Our Work at the Ann Romney Center for Neurologic Diseases

The Ann Romney Center for Neurologic Diseases is transforming the future of medicine through novel forms of collaboration and patient-centered research. This collaboration—within and outside our walls—is accelerating the search for treatments, prevention, and cures for five of the world’s most complex neurologic diseases.

How the Disease Areas Interact

By bringing together researchers and scientists working across each of the five disease states, the Ann Romney Center for Neurologic Diseases aims to drive new ways of thinking that will create fertile ground for discovering new breakthroughs and imagining new therapies.

Multiple Sclerosis 

Multiple sclerosis is a disease that affects the myelin sheath surrounding nerve fibers in the brain. Our researchers are dedicated to advancing new treatments for the 2.5 million people living with MS.

Alzheimer’s Disease

Alzheimer’s disease damages the nerve cells in the brain that are responsible for cognition. BWH has long been at the forefront of Alzheimer’s research, and is spearheading the first-ever prevention trial in older individuals who may be at risk.

ALS (Lou Gehrig’s disease)

ALS affects the motor neurons in the spinal cord, leading to paralysis of motor functions such as breathing. Cutting-edge research is paving the way for innovative treatments that attack ALS at its molecular core.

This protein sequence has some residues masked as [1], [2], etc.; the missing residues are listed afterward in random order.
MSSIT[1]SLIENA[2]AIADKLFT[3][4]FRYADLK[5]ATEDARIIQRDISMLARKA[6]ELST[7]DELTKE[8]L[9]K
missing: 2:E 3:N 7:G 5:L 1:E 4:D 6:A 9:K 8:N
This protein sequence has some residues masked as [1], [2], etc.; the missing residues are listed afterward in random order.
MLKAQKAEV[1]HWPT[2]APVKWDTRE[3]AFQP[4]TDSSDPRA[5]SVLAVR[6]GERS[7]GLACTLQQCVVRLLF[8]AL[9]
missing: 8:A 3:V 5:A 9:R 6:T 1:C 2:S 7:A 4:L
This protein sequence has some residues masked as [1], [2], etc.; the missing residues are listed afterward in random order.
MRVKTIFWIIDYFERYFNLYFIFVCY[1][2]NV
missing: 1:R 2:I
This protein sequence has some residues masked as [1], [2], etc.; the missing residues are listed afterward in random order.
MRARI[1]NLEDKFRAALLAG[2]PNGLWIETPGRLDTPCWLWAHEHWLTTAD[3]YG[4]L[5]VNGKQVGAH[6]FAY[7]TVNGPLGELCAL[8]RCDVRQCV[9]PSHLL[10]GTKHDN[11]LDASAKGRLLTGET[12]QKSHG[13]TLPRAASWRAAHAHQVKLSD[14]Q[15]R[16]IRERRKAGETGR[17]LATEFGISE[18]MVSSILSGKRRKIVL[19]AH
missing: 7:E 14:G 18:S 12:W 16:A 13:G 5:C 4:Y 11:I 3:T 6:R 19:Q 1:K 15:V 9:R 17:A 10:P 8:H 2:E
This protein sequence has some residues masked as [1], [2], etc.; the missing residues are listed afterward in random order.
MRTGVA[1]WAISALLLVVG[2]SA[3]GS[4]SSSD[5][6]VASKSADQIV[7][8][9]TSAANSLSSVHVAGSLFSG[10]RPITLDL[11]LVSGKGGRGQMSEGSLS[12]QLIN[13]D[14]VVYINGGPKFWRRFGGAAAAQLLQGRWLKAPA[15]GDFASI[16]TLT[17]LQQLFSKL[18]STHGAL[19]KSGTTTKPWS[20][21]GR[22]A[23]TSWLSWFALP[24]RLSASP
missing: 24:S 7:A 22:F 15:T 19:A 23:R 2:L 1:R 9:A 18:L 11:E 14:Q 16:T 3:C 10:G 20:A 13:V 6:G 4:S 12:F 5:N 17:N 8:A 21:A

Parkinson’s Disease

Parkinson’s disease involves the degeneration of nerve cells deep in the brain, leading to slowness of movement, tremor, and impairment of cognition. Our work has the potential to lead to new breakthroughs, giving hope to millions of patients and families.

Brain Tumors

Brain tumors can be one of the most lethal forms of cancer. Our researchers are pursuing new therapies to eliminate tumor cells that are actively resisting the body’s defense mechanisms.

Funding Resources

The following is a list of funding resources for fellows, investigators, principal investigators, and staff. These resources are not endorsed by Brigham and Women's Hospital, but are provided as a courtesy and convenience.